Cellulose nanofibers (CNF) made from root vegetable waste.
Cellulose nanofibers (CNF) made from root vegetable waste. Photo courtesy of CelluComp.


There are many means of fabricating a nanofiber and because the fibers are so small there are also associated challenges and, in some instances, limitations based on scale. Other challenges include uniformity and the ability to handle the finished product because of its fineness. Lastly, some processes require solvents and significant power based on mass to fabric as compared to larger more established production techniques.

As the current generation technologies lend themselves to multiple functionalities (coatings and drug delivery) and ultimately integrated technologies (neural networks) the systems employed will become increasingly complex and tiered.

Most countries, including the U.S. and the European Union have legal limits for the most harmful air pollutants, this includes PM 2.5, nitrogen oxides, carbon monoxide and sulphur dioxide. At this time, there are no similar regulatory limits that exist for nanoparticles. The U.S. Environmental Protection Agency does, however, gather information on nanoscale materials which it regards as “chemical substances.”

These structures are much smaller than a typical nanofiber, which may have a dimension at the nanoscale. The International Organization for Standardization (ISO) has established a technical committee to develop international standards for nanotechnology. This technical committee, ISO/TC 229, is developing standards for terminology, nomenclature and test methodology to determine safety via a science-based approach.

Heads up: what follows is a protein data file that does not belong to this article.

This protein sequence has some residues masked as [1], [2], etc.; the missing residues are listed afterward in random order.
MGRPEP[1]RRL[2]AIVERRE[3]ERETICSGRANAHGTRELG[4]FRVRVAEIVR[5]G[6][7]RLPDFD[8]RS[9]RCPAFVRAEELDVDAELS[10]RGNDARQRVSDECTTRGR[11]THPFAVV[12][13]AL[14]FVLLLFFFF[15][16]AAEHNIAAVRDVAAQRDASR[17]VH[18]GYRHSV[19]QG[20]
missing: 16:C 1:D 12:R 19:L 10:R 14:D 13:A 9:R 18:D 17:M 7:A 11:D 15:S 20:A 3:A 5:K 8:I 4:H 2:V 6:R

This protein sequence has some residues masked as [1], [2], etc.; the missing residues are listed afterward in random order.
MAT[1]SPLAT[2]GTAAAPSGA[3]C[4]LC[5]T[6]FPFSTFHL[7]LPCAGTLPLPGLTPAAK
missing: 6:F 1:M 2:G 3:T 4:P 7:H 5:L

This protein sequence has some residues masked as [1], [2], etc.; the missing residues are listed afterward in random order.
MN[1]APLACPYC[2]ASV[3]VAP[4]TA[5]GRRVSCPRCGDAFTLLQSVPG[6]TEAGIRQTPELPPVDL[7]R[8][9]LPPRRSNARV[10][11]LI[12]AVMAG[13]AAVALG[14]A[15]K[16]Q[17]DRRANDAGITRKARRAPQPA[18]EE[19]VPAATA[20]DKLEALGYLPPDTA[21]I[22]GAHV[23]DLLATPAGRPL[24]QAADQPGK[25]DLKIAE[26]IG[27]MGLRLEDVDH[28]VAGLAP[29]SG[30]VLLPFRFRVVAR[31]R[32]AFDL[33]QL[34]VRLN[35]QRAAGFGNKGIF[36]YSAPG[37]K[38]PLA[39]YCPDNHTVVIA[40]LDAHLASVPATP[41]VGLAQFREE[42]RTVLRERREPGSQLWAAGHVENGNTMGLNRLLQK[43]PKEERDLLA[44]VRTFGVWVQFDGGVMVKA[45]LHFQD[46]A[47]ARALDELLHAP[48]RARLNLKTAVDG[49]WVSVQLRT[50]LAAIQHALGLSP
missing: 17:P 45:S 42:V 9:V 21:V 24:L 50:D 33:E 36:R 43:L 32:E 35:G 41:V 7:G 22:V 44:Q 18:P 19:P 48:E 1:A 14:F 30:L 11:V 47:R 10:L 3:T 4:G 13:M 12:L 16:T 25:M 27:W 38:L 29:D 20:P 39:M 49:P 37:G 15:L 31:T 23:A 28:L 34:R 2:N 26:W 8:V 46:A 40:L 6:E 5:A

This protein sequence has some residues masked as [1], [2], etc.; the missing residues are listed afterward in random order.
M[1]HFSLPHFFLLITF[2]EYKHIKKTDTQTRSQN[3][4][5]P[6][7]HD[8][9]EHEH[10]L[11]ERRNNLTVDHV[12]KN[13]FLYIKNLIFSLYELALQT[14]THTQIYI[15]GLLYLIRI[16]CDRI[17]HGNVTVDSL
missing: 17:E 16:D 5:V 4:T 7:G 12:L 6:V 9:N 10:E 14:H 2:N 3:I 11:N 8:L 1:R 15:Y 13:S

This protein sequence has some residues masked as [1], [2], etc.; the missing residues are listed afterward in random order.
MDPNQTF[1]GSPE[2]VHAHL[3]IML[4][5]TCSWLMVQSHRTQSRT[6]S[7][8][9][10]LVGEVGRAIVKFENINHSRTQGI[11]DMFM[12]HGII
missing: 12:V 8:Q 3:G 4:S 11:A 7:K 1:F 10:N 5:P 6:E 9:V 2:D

Today’s nanofibers are polymeric, biopolymeric and mineral based. The industry is just starting to commercialize composites. There is a concerted effort to understand the environmental applications and implications of nanofiber at an international level by scientists and policy makers. Bio-based nanofibers pose the least risks to the people and persistence in the environment.

Future opportunities

As we look to the future the ultimate potential for nanofiber is remarkable. Think small! When nanofibers are able to be produced at scale at the atomic level, potentially via 3-D printing, many new possibilities will render science fiction into science fact. These fibers can then assume a level of complexity that natural fibers exhibit and beyond. This could include computing and energy exchange between different domains, like chemical transfer of heat or mechanical energy. Computing both mechanically and biologically will open the doors to science and medicine with precision and efficiency. The applications to reshape the environment at the micro and macro scales are limited only by the creativity of fiber engineers.

As director of education and technical affairs, Chris presents regular training related to nonwovens and filter media from INDA’s headquarters in Cary, NC. For more information about upcoming training opportunities, visit

* International Fiber Journal is owned by INDA, Association of the Nonwoven Fabrics Industry (